Notes from Shambhala 2008

Hi everyone,

I’ve just recently returned from the Shambhala Institute for Authentic Leadership in Nova Scotia, where Tom Hurley, who is guiding the global evolution of the World Café network, led a module on Leadership in Emergent Networked Systems. I co- hosted, with Claudia Chender, a young leader from the board of Shambhala, an inquiry into future possibilities for the Shambhala Institute in the arena of multi-generational collaboration, a thread we had begun with the first Intergenerational Dialogues at Shambhala in 2004.

What we thought might be a small group of about 20 to explore the multi-generational possibilities became a group of more than 60 of all ages and stage of life. It was an exciting time, once again revealing immense interest in the possibilities that could emerge if we came together across the generations on behalf of accessing collective intelligence and wise action on issues of common concern.

Claudia stepped forward to join Samantha Tan, Ryan Feinstein and others to help both the Shambhala Institute and the World Café become global learning laboratories for true multi-generational collaboration, an effort which we hope to link to our research partnership with the Fielding Institute for Social Innovation.

All in all, was a wonderful time for me personally, as many friends from previous years were there, including Toke Moller and Nissen, who along with Chris Corrigan led a module on the Art of Hosting and Harvesting. I was asked by the Art of Hosting group to come to their module as a guest "storyteller" to share my sense of the "deeper work" of the World Café–seeing the possibilities of conversation as a co-evolutionary force for constructive change, and the powerful ideas that come when we create the conditions for what Finn Voldtofte, a World Café pioneer from Denmark, called the "magic in the middle"–that special state of collective consciousness–what some call "the field" that enables true creativity and innovation to reveal itself.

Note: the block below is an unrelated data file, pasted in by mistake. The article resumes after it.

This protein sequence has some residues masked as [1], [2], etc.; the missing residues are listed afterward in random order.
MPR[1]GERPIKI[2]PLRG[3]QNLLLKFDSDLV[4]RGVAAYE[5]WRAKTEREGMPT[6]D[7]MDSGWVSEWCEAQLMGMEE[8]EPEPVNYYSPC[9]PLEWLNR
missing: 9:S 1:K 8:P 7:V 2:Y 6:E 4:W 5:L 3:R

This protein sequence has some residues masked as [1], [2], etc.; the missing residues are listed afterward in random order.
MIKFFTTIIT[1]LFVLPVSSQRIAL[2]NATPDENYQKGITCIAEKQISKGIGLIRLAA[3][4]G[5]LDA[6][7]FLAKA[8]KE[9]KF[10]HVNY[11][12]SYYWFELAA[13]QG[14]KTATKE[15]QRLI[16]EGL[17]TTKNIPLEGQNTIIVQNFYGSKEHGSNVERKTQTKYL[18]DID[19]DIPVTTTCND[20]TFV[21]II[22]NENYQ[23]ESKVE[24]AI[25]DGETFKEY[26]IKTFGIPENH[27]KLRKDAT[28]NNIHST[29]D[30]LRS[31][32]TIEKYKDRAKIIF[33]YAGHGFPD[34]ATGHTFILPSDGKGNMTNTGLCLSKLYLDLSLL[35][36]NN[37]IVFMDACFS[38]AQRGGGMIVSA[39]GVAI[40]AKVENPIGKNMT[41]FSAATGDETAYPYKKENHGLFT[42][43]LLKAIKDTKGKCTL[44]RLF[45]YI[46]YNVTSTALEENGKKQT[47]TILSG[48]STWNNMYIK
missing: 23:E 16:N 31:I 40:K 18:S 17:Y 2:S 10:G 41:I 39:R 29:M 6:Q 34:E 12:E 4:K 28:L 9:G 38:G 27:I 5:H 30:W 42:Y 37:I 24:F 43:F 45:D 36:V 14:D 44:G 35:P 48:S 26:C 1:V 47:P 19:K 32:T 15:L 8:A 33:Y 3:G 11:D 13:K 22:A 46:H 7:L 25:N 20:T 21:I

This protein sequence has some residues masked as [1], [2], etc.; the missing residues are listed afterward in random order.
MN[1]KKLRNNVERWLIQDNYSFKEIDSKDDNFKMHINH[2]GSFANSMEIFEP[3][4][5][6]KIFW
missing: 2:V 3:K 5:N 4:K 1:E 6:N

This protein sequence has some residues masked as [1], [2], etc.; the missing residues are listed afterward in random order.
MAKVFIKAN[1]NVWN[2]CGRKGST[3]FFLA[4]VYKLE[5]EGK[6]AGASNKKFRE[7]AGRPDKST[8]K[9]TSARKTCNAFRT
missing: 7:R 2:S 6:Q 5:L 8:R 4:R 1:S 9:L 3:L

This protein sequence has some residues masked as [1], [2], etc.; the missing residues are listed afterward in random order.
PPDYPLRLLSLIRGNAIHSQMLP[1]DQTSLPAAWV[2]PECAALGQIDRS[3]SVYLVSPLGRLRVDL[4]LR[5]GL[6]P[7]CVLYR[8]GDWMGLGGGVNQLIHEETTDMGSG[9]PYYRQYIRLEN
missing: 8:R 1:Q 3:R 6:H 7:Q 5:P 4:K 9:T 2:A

I was also deeply honored by the wonderful offer of Ravi Tangri to help inaugurate "World Café TV!".  Ravi spent the week filming varied aspects of the World Café so that we can begin to develop short videos (on You Tube, of course!)  of the World Café process, principles, and deeper pattern with the burgeoning
World Café community of practice around the globe.   Ravi and his wife Kathy Jourdain have been doing groundbreaking work integrating Otto Sharmer’s "Theory U Process" with the World Café in their work in transforming the health care system in Nova Scotia. I had the chance to meet with the leaders of this effort at their home the day after the Institute ended.  It was truly heartwarming to see how the World Café is serving these kinds of efforts.

I look forward to continuing to collaborate with Ravi Tangri, Nancy Margulies, Emmett Miller, and others to develop innovative ways to communicate the essence of the World Café and to invite others to play.

If you are interested in learning more about either the multi-generational work, or ways to spread the word about the World Café in your communities please contact us at moc.e1477364626facdl1477364626roweh1477364626t@ofn1477364626i1477364626.

Warm regards to all,



  1. I was interested by a series of conversations that happened around this year’s Summer Program on the topic of intergenerational dialogue. I understand that a key question since the establishment of the Institute has been “how do we make the Institute a place for intergenerational dialogue?” (or “how do we make the program youth-friendly and encourage the participation of young people?”) I would suggest – and my fellow youth participants would likely agree- that these questions are no longer relevant.
    As far as we can tell, the Institute has become a great place for intergenerational dialogue already! Many of us commented that we hardly think about differences in age when we are at the Institute. We are able to speak to people twice our age as if they are in our own peer group. We feel included and accepted and valued for what we bring, and we are aware that we probably teach and inspire as much as we learn and get inspired.
    Given this, perhaps the question for the Institute can shift to “how do we take the example of intergenerational connection that we have at the Institute, and make that the norm in our own communities, workplaces and families?”

  2. Aftab,

    Thanks so much for adding your perspective… it’s great to have your voice here.

    Do you have any further thoughts about how to bring the energy that you all experienced at Shambhala this summer into the rest of our lives?

    What are the conditions that allow that kind of easy collaboration and interaction between generations?

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